Why I moved from Windsor to Autofac

A long while ago as I started with dependency injection and inversion of control, I started with the container the most people use at this time. Since a read a lot of Ayende I naturally started with Castle Windsor.

Now after a long time of using it, it dose not feel very well anymore. The registration interface is fluent, but looks ugly and it is not very clear what a lot of methods on the configuration interface do. At the end Windsor feels old and ugly (like it is with Monorail compared to MVC).

So to look at the other containers I have to define my requirements:

  • It should be simple
  • It should be extendable
  • It should have a documentation

Now what containers are existing today. Here is a list of the most known ones with some initial thoughts on it.

  • Spring.Net
    • Large and cumbersome port from Java.
    • Looks like a lot of things a never need
  • StructureMap
    • Modern but I don’t like its over fluent interface (I don’t consider fluent interface which trying to build sentences very helpful)
  • Ninjet
    • Small but it saw a lot of attributes on the sample code (don’t like to do all with attributes since CAB)
    • The same about the fluent interfaces like StructureMap
  • Autofac
    • Small and very extendable codebase
    • Interface looks simple and clean

So it seems Autofac is the right to try. And after using it now for some time, I really really like it.

Autofac has a clean and simple core which can be easily extended. And itself makes a lot of use of that. It have nearly all the functions that Windsor and the other containers have, but as extension to the core. Examples are XML configuration, ASP MVC, Proxy and a lot more. Autofac can create components with parameters from its type or position not only from its name like Windsor dose.

So how dose a simple registration looks like in Autofac?

var builder = new ContainerBuilder();

builder.RegisterType<MyComponent>()
    .As<IMyComponent>()
    .SingleInstance();

var container = builder.Build();

container.Resolve<IMyComponent>();

I also like the way you resolve multiple instances:

var assembly = Assembly.GetExecutingAssembly();

builder.RegisterAssemblyTypes(assembly)
    .Where(t => t.Name.EndsWith("Rule"))
    .As<IOrderRule>();

var container = builder.Build();

var rules = container.Resolve<IEnumerable<IOrderRule>>();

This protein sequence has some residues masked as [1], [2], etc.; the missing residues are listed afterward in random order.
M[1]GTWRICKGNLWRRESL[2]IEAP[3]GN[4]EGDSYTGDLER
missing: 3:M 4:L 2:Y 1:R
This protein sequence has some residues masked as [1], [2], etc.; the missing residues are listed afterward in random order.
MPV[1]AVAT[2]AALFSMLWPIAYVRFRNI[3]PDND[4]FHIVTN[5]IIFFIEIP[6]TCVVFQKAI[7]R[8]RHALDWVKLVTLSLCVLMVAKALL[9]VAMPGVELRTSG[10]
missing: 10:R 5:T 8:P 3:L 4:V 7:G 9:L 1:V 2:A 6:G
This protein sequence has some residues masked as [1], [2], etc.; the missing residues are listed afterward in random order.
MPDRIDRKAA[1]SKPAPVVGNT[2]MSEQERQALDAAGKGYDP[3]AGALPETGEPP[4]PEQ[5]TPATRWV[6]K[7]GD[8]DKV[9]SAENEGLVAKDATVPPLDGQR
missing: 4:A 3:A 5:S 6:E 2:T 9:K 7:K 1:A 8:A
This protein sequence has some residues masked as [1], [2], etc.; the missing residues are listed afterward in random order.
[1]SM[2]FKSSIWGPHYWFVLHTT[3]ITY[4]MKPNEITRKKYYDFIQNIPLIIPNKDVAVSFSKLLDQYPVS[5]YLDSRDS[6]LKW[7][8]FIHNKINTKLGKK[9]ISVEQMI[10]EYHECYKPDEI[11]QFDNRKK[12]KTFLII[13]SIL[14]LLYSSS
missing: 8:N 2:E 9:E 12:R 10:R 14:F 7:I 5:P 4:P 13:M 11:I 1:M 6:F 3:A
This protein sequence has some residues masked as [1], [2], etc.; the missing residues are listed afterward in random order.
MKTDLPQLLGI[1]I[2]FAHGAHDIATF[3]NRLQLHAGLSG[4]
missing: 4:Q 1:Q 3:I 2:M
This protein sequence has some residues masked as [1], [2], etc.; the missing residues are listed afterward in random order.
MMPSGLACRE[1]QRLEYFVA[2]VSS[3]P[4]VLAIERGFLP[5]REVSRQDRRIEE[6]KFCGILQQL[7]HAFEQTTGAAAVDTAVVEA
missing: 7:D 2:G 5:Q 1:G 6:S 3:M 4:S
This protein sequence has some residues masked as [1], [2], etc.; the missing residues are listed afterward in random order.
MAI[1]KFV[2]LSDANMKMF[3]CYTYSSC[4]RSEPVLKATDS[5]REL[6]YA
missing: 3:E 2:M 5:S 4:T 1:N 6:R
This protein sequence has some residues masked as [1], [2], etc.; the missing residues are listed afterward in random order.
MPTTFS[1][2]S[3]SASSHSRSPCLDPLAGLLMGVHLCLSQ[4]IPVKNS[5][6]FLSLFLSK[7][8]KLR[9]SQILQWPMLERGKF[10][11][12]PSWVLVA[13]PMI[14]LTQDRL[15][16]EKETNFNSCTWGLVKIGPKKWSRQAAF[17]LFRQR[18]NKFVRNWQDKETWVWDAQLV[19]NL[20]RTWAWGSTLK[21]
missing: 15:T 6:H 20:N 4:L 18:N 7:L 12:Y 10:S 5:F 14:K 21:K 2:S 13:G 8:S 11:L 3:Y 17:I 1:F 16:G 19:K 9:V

Conclusion

At the most it’s a matter of taste yes, but I can only suggest that you try it out yourself.

9 thoughts on “Why I moved from Windsor to Autofac”

  1. Feeling like a move myself. Mostly because I think Castle’s ugliness is due to their inability to listen to their own community. It’s very annoying to request a feature and be directed to an FAQ discussing why they won’t support it. Typically stating that they are protecting you from yourself, rather than implementing a feature that exists in many other containers. I’ve used StructureMap recently and LOVE it. It’s amazing how much simpler and less verbose it is to use, even for some of the more advanced use cases.

  2. having created the first version of windsor i have to say that backward compatibility is the one at fault. It’s hard to keep moving when you have a user base to keep happy. Green field projects can always leverage the new and shinny features, and from what I see that’s what the team is doing by releasing more often and breaking compatibility between major versions.

  3. I think you must have been looking at some old StructureMap documentation by the way, it’s a lot less verbose than the first iterations, most registration takes place via convention anyway – very elegant and not at all sentence based 🙂

  4. @Rob Ashton That’s what I ran into with StructureMap. Tons of outdated documentation.

    Convention based is cool, but it’s not a great option when StructureMap is dropped into an existing system.

  5. I agree, I love Autofac. It’s has a simple, yet powerful API. I like especially that you just can pass a lamdba-expression as a ‘factory’. This is extremely powerful, since you have full control how stuff is created. Also the scope-control of components is super easy.

    I previously worked with a lot of Java-IoC containers like Spring, Guice and Pico-Container. I really wished that those were as elegant and easy to use as Autofac.

  6. There is also LinFu.IoC which is another good lightweight container with it’s own pros and cons.

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